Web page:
4/13/18, Maine First Media Staff Report,
“It was a feel-good vote that I suppose will make it appear that they voted to ban FGM — they did not.”
Those are the words of Republican Rep. Karen Gerrish of Lebanon.
Rep. Gerrish was reacting to news out of the Coliseum on the Kennebec that the Maine State House passed a ban Thursday on Female Genital Mutilation in the Pine Tree State.
However, the bill passed in the House was nothing more than political theater — a show bill.
On Wednesday, the State Senate unanimously passed LD 1904, the strict FGM ban holding the mutilator, consenting parents/guardians and the transporters accountable for this barbaric form of child abuse.
That is not the bill the House passed.
First, the House brought forward one of the two minority reports from the Criminal Justice and Public Safety Committee — that the bill ‘ought not to pass.’ And the motion almost prevailed.
In fact, 65 swamp creatures — entirely made up of Democrats and independents — voted AGAINST banning FGM.
“Unfortunately, I am not surprised at all,” said Rep. Gerrish, the ranking Republican on the CJPS Committee. “What did surprise me was the unanimous support in the Senate, and I thank them for understanding the seriousness of the issue. I did find it remarkable that 65 House members, primarily Democrats, supported the ‘ought not to pass’ motion. I expected some to back that motion, but much less. I expected maybe 25 or so of the far-Left liberal Democrats to support killing the bill outright. But 65, wow.”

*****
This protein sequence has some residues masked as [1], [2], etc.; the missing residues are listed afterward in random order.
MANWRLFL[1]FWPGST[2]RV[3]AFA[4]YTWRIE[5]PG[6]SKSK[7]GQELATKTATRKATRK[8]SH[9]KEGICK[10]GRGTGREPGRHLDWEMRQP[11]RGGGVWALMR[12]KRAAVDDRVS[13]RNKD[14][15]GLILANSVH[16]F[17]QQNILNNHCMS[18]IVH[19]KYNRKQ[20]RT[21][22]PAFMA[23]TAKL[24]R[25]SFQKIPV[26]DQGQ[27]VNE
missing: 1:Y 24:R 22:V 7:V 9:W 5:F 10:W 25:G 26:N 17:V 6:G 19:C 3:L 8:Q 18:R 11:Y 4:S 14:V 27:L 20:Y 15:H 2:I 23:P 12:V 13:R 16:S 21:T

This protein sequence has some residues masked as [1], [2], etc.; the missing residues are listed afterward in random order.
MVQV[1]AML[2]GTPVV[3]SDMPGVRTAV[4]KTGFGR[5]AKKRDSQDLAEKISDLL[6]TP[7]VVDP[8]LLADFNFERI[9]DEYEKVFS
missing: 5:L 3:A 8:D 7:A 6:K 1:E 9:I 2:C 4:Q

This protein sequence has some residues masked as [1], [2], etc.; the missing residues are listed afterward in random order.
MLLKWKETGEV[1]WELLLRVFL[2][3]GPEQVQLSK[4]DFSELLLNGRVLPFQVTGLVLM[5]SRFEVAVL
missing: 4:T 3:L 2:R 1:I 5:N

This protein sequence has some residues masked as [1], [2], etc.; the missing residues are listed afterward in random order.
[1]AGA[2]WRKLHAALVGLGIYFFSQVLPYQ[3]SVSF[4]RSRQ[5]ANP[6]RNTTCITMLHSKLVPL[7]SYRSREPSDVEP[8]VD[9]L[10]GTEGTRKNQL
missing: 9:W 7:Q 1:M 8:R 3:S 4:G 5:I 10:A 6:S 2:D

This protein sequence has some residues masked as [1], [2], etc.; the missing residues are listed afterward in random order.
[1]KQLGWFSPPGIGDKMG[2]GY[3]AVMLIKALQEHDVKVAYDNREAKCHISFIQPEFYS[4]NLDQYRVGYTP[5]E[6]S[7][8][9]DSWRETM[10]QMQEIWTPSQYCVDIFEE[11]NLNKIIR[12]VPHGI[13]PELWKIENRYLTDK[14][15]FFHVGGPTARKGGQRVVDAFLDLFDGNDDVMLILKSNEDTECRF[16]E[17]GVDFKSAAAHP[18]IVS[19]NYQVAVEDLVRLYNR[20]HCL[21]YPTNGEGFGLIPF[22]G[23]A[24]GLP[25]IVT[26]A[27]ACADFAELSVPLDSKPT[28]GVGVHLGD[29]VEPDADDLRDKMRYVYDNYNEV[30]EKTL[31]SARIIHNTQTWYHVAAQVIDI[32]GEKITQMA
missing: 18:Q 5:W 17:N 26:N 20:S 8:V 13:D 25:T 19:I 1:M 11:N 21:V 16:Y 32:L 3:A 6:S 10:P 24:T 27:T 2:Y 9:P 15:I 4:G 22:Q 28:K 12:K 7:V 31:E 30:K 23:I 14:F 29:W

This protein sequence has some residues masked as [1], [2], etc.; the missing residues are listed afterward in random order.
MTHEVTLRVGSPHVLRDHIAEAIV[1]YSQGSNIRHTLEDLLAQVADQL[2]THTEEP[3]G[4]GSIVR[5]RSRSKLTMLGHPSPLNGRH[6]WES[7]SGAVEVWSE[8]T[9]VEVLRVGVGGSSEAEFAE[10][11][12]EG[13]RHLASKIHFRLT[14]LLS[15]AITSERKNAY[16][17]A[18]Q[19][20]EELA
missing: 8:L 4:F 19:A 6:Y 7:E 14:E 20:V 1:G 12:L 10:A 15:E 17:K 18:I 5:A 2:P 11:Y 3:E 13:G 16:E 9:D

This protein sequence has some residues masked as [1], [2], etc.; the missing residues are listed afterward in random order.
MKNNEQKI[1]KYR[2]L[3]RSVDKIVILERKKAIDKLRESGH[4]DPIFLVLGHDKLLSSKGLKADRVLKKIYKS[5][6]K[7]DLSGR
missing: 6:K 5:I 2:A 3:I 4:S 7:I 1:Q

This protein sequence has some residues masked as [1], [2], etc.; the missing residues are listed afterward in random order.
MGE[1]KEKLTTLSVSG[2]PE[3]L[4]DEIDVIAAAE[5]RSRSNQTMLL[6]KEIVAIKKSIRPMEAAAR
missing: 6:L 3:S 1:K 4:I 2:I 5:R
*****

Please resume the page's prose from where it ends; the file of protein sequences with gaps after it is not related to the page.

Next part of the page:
Failing to kill the bill outright, Democrat “leadership” next brought forward the second of the minority report from the CJPS Committee. This one being the controversial amended bill, removing penalties for all accomplices to the crime.
In addition, the bill was further amended to remove the word “mutilation,” from the definition of this so-called Female Genital Mutilation ban.
The watered-down, feckless ban passed with mostly party-line support, in a 73-68 tally. Not a single Republican voted for the toothless version of the ban.
Now the bill heads back to the Senate, where Senators will decide if they want to stick to the bill they passed unanimously, or accept the toothless House version.
Multiple sources at the Capitol tell Maine First Media they expect the Senate to insist on their own version of the bill. The proposed ban would then go back to the House for one last chance to come to an agreement. However, there is little optimism that will happen.
— Victoria Sullivan (@VSullivan4NH) April 12, 2018
The practice is designed to curb sexual desire in women.
Along with significant health risk to the young girls, women who suffer Female Genital Mutilation are left with life-long physical and emotional scarring.